The therapeutic effect of thymoquinone on acoustic trauma-induced hearing loss in rats
Erdivanli, Ozlem Celebi
Coskun, Zerrin Ozergin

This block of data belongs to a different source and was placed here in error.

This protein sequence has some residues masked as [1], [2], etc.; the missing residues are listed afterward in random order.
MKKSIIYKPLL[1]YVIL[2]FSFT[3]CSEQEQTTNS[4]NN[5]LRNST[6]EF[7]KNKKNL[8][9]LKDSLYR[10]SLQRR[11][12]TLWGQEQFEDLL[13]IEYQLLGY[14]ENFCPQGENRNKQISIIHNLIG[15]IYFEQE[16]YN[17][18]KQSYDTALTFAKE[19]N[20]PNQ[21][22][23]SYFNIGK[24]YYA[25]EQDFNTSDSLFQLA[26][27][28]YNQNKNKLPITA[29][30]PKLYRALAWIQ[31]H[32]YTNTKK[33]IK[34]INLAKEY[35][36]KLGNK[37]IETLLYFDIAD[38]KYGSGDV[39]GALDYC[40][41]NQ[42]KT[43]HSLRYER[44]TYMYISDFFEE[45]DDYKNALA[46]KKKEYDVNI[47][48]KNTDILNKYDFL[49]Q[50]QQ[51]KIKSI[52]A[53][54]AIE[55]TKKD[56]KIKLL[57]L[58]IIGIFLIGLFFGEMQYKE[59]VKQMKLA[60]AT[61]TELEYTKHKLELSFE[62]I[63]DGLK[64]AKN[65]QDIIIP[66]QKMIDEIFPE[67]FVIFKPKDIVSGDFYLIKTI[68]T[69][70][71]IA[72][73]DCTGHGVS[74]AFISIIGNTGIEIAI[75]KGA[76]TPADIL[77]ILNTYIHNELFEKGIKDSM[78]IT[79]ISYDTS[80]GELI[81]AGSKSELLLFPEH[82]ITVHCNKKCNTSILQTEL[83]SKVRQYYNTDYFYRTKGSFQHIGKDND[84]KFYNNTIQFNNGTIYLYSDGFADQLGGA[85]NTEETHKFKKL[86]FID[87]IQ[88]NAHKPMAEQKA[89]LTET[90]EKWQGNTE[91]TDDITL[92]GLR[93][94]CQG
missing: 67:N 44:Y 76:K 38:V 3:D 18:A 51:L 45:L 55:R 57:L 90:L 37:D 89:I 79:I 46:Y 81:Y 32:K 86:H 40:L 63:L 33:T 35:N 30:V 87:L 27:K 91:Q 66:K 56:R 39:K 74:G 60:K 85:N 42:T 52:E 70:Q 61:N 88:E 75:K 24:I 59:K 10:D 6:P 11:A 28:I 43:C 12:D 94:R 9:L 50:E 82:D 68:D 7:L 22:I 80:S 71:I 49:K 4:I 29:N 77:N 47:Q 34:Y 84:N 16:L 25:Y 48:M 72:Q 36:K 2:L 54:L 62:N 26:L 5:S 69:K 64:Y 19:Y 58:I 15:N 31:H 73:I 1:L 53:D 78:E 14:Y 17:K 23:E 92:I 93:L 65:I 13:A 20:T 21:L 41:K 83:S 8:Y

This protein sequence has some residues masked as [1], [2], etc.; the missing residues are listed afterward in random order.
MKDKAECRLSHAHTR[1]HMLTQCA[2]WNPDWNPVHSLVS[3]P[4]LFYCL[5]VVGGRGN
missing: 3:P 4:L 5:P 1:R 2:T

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Thymoquinone has antioxidant properties. We hypothesized that thymoquinone may prevent or alleviate hearing loss induced by acoustic trauma. We aimed to study thymoquinone's effect on hearing function with distortion-product otoacoustic emissions and auditory brainstem response. Thirty adult Spraque Dawley rats were randomized into four groups following exposure to acoustic trauma for 4 h. Control group (n = 7) did not receive further treatment. Thymoquinone-20 (n = 8) and Thymoquinone-40 (n = 8) received 20 and 40 mg/kg of intraperitoneal thymoquinone, respectively. Corn-oil group (n = 7) received 1 ml of corn oil intraperitoneally. Hearing function of both ears was tested with distortion-product otoacoustic emission and auditory brainstem response before, and shortly after acoustic trauma, and 96 h following acoustic trauma. Post-trauma signal/noise ratios and wave V amplitude/latencies of all groups were significantly low compared with pre-trauma values, which indicate no preventive effect of thymoquinone. Rats in Thymoquinone-20 showed a significantly improved distortion-product otoacoustic emission and auditory brainstem response results at 4000 frequency and above in post-treatment tests (p < 0.05). Improvement in Thymoquinone-40 at the same frequencies was insignificantly inferior to Thymoquinone-20, yet superior to control and corn-oil groups (p < 0.05). We conclude that thymoquinone may not prevent acoustic trauma-induced hearing loss, however, at 20 mg/kg for 96 h, may repair the damage.